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Ottawa street scape artist wants patrons instead of art consumers

Colin White is using a subscriber model instead of individual sales to try and fund his art making.

A Colin White drawing depicting Boushey's Fruit Market – an Elgin Street landmark that closed last summer.


A Colin White drawing depicting Boushey's Fruit Market – an Elgin Street landmark that closed last summer.

A local artist is turning from individual sales to a subscriber model to fund his work – including memories of an Ottawa that won’t last.

Colin White grew up near Arnprior, but when he moved to Ottawa 10 years ago he felt like he didn’t know the city. To get introduced, he grabbed his sketchpad.

“I started wandering around with my sketchbook,” said White. “I would just stop and sketch an interesting scene or building, whatever it was – something that appealed to me. I saw it as practice and a kind of an excuse to travel around the city.”

While sketching Bank Street in 2006, he found curious people would often approach him to ask about his work. Some offered advice, some offered anecdotes about the area and some wanted to buy original drawings.

White is a graphic designer and illustrator by trade and makes a living from freelance jobs. Selling art for a living – as the starving artist stereotype attests – can be a risky endeavor.

In October, he decided to join a growing number of artists experimenting with a subscription model instead of just relying on individual sales. While he still plans to sell artworks, he's also giving people the opportunity to contribute monthly.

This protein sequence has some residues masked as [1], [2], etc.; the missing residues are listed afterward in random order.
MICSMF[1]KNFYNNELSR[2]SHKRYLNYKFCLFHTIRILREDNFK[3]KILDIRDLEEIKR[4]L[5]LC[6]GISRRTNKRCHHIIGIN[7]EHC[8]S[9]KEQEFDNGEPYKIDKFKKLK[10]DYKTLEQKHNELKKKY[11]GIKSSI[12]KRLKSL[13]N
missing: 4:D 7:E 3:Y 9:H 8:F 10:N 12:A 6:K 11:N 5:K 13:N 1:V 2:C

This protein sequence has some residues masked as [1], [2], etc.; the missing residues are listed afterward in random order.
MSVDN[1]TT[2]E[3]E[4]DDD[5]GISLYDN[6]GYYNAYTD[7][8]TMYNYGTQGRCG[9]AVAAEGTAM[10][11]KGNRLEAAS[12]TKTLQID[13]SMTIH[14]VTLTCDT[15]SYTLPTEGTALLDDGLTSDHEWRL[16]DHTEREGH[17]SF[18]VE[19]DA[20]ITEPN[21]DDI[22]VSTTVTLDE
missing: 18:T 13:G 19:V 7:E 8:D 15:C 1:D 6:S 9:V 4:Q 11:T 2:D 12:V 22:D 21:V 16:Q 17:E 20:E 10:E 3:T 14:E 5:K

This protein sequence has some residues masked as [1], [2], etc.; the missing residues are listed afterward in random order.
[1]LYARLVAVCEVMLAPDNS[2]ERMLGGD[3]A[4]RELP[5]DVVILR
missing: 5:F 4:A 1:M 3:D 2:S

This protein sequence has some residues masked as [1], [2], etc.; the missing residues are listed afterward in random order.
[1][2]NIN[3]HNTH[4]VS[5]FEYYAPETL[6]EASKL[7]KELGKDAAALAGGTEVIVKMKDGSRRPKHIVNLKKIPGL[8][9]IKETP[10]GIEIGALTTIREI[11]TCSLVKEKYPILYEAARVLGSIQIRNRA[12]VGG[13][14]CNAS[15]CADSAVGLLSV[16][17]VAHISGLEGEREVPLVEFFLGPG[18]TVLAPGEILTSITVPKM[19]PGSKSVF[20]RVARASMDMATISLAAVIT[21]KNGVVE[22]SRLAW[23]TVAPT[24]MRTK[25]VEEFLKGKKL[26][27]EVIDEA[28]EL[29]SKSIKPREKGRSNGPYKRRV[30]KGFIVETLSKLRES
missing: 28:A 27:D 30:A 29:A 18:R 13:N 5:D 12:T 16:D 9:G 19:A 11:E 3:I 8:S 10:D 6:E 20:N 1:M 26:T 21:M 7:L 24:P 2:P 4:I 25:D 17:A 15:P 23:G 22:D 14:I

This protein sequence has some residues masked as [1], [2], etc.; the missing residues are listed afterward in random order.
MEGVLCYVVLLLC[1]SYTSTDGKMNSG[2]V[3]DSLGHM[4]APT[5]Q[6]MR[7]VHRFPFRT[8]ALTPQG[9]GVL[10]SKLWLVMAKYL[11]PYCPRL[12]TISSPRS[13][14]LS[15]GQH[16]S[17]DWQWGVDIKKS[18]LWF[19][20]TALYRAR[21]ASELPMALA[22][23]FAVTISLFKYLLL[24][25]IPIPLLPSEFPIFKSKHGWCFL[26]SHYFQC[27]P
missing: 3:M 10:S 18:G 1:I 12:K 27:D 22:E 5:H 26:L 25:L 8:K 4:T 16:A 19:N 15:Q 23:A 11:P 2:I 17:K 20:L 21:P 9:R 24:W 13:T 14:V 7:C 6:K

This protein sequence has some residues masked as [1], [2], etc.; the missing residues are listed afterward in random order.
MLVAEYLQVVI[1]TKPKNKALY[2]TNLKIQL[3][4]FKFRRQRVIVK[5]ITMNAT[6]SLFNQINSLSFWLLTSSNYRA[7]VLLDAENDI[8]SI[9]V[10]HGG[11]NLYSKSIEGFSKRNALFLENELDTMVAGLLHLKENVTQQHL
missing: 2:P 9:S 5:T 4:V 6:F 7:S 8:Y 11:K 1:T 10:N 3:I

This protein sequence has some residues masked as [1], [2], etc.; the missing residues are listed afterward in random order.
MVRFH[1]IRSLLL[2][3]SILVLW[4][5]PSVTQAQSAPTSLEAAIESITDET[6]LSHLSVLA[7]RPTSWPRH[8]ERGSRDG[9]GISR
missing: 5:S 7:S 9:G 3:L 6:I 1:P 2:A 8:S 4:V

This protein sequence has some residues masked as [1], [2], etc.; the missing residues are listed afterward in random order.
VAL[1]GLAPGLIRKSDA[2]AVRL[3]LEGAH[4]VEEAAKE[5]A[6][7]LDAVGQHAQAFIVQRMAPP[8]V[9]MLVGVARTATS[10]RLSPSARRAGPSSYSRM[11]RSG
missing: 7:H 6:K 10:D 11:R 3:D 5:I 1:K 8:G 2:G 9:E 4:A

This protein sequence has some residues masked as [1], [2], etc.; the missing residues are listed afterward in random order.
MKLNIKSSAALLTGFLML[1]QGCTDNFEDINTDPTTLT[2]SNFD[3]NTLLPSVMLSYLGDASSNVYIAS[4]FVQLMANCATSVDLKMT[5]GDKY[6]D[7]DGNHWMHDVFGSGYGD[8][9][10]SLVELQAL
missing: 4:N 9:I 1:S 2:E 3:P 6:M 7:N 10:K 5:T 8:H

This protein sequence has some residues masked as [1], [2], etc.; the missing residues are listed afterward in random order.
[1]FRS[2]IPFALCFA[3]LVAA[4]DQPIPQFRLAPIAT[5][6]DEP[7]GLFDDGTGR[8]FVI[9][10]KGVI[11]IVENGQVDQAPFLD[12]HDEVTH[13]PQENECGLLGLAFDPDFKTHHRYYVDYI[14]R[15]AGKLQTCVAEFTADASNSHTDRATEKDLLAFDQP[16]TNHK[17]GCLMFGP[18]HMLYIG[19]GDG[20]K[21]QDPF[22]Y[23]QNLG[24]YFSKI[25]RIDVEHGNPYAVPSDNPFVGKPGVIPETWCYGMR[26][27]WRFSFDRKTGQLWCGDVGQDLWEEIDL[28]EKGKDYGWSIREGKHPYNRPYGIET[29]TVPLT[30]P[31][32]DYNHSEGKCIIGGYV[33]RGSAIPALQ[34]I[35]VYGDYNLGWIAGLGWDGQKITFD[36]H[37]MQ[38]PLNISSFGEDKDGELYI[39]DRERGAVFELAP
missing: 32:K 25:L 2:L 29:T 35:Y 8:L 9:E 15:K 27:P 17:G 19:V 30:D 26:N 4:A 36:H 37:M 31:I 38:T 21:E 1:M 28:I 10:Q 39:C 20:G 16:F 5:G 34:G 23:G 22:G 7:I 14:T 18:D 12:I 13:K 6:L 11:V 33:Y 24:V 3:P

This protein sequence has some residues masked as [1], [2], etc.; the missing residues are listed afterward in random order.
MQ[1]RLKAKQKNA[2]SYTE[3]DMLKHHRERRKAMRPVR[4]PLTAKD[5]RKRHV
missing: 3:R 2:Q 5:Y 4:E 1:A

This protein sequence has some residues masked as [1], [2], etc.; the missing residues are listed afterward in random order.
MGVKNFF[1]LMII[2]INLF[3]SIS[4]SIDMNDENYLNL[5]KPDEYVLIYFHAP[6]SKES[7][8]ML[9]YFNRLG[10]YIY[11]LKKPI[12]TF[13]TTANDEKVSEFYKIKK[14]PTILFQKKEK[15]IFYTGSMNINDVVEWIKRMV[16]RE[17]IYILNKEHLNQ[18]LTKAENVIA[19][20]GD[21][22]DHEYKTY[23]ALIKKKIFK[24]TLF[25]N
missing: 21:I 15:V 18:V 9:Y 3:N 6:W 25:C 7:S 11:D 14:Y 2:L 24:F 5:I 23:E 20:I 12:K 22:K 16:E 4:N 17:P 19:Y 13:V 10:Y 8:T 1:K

His campaign, set up on the Patreon platform, allows patrons to pledge anywhere from $1 a month to $400 a month and receive a yearly supply of urban sketches and other bonuses.

Even $3 subscribers might find something familiar on their annual postcard piece, since White often draws images of Ottawa – with a special talent for documenting things before they disappear.

“The first set of drawings I did in Ottawa in 2006 on Bank Street – all of them, every single one has changed. I started doing corner stores, same type of thing, they’re a disappearing element of the city,” he said.

“That’s the nature of the city. You will have these places – as cherished and beloved by the community as they might be – things will definitely change at some point. It’s a somewhat practical level of documentation, of archiving, what was in front of me and what appealed to me. I could tell they’d have some meaning to people around them as well.”

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